Russia Reports A High Number Of Coronavirus Cases But A Low Death Toll Russia has reported nearly a quarter of a million infections from the coronavirus but says only 2,200 people have died. It is a much lower death toll in comparison with other countries.
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Russia Reports A High Number Of Coronavirus Cases But A Low Death Toll

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Russia Reports A High Number Of Coronavirus Cases But A Low Death Toll

Russia Reports A High Number Of Coronavirus Cases But A Low Death Toll

Russia Reports A High Number Of Coronavirus Cases But A Low Death Toll

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  • <iframe src="https://www.npr.org/player/embed/855611698/855611699" width="100%" height="290" frameborder="0" scrolling="no" title="NPR embedded audio player">
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Russia has reported nearly a quarter of a million infections from the coronavirus but says only 2,200 people have died. It is a much lower death toll in comparison with other countries.

MARY LOUISE KELLY, HOST:

Russia continues to see a surge in coronavirus infections. Russia is second behind the U.S. in confirmed cases, and new infections are increasing by more than 10,000 a day, bringing the current national total to well over 240,000. And yet, the death rate appears to be far lower than other countries battling the outbreak - 2,200 are reported to have died from COVID-19 in Russia. From Moscow, NPR's Charles Maynes reports.

CHARLES MAYNES, BYLINE: Being a stats guy amid a pandemic doesn't make you popular, says Aleksei Raksha, an independent demographer in Moscow.

ALEKSEI RAKSHA: I work with numbers, and numbers tell me what's going on, not people, you know. That's why people from the left and people from the right don't like me.

MAYNES: For example, government critics may not like that Raksha gives the Kremlin decent marks for handling the pandemic so far. He points to numbers that show the Kremlin's decision to seal the border with China and order people to stay at home came, if not right away, then at least in time to slow the spread of the virus. Or take the number of hospital beds and ventilators rolled out in Moscow. Raksha says they've allowed the city to handle rising case loads better than, say, New York or London.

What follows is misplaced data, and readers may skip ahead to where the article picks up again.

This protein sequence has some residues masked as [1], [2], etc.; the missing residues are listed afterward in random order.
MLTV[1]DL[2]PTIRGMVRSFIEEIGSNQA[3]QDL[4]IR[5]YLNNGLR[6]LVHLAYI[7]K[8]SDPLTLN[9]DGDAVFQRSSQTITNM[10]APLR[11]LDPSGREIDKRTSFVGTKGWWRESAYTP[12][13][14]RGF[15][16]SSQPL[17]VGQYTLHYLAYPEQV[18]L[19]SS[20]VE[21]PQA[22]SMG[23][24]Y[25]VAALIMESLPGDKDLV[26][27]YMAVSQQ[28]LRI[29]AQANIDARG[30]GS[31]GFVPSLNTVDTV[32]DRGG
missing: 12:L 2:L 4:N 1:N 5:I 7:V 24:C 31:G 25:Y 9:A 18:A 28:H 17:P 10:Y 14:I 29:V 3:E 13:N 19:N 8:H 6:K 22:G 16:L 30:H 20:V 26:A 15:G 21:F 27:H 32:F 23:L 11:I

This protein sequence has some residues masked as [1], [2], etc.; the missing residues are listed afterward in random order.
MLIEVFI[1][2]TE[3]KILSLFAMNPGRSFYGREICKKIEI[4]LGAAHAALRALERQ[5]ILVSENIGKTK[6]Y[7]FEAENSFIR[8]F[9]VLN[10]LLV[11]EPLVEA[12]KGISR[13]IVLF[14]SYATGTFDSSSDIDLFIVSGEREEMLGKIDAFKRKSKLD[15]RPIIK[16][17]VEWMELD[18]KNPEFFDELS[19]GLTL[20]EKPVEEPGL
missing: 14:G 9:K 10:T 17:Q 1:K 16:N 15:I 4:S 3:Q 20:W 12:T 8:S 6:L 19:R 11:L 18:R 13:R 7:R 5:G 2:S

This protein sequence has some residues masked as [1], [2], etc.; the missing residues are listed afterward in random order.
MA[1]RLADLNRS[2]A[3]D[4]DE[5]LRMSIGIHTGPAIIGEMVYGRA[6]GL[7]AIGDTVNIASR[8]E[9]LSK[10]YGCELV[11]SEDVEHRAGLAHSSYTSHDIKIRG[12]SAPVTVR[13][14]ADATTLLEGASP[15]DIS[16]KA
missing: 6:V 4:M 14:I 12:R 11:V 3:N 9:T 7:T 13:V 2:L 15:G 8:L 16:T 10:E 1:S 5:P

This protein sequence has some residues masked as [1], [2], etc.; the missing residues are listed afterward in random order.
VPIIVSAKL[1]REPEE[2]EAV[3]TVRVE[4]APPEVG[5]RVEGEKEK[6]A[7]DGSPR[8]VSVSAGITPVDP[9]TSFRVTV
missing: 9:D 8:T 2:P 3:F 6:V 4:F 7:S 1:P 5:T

RAKSHA: So in every big and every huge and every large city, the spike of death rate is much bigger than in Moscow.

MAYNES: But the problem comes when you look at the number of people the government says are dying. Raksha says Russian doctors diagnose the cause of death differently than their colleagues in the West.

RAKSHA: In Russian medical tradition, the main cause of death should be the cause of failure of particular organ.

MAYNES: That means someone may have the coronavirus, but technically, doctors say they died from a stopped heart, a bad kidney or pneumonia - just not COVID-19. And Raksha looks at figures coming out of Russia's regions and says the numbers from local health ministry officials just don't add up.

RAKSHA: It's also signs of manipulating the data. I don't know why. I don't know why they're doing it. But I see it. I am statistician, and I see it.

MAYNES: Raksha's research has been at the heart of media reports that suggest the authorities have been misclassifying COVID-19 deaths. He looked at current mortality figures and compared them to the average for this time of year.

RAKSHA: I think it's safe to say that you can multiply official death count from COVID by three, by the factor of three. And you will be - you'll get, more or less, true picture.

MAYNES: With Western media picking up the story, Russia's government is pushing back.

(SOUNDBITE OF PRESS CONFERENCE)

DEPUTY PRIME MINISTER TATYANA GOLIKOVA: (Speaking Russian).

MAYNES: At a press conference this week, Deputy Prime Minister Tatyana Golikova insisted fewer Russians were dying from COVID-19 than in other countries because of smart government policies, not fake numbers.

(SOUNDBITE OF PRESS CONFERENCE)

GOLIKOVA: (Speaking Russian).

MAYNES: "We never manipulate statistics," she says. Other officials say foreign media are carrying out a smear campaign against Russia on behalf of the U.S. and other western governments eager to distract from their own rising death tolls. Charles Maynes, NPR News, Moscow.

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